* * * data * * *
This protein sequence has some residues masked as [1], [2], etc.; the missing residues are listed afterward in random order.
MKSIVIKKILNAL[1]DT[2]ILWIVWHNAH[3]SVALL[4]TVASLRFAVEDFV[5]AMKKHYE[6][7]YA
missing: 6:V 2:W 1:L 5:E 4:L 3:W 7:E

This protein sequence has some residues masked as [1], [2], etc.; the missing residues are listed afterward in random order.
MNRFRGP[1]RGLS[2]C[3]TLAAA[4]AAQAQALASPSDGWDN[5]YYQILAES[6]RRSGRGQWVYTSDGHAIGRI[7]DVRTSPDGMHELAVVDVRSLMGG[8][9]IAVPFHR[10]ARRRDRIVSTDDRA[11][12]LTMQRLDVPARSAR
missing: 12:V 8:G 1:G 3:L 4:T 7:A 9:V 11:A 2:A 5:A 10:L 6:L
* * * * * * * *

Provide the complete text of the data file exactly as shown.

This protein sequence has some residues masked as [1], [2], etc.; the missing residues are listed afterward in random order.
MKSIVIKKILNAL[1]DT[2]ILWIVWHNAH[3]SVALL[4]TVASLRFAVEDFV[5]AMKKHYE[6][7]YA
missing: 6:V 2:W 1:L 5:E 4:L 3:W 7:E

This protein sequence has some residues masked as [1], [2], etc.; the missing residues are listed afterward in random order.
MNRFRGP[1]RGLS[2]C[3]TLAAA[4]AAQAQALASPSDGWDN[5]YYQILAES[6]RRSGRGQWVYTSDGHAIGRI[7]DVRTSPDGMHELAVVDVRSLMGG[8][9]IAVPFHR[10]ARRRDRIVSTDDRA[11][12]LTMQRLDVPARSAR
missing: 12:V 8:G 1:G 3:L 4:T 7:A 9:V 11:A 2:A 5:A 10:L 6:L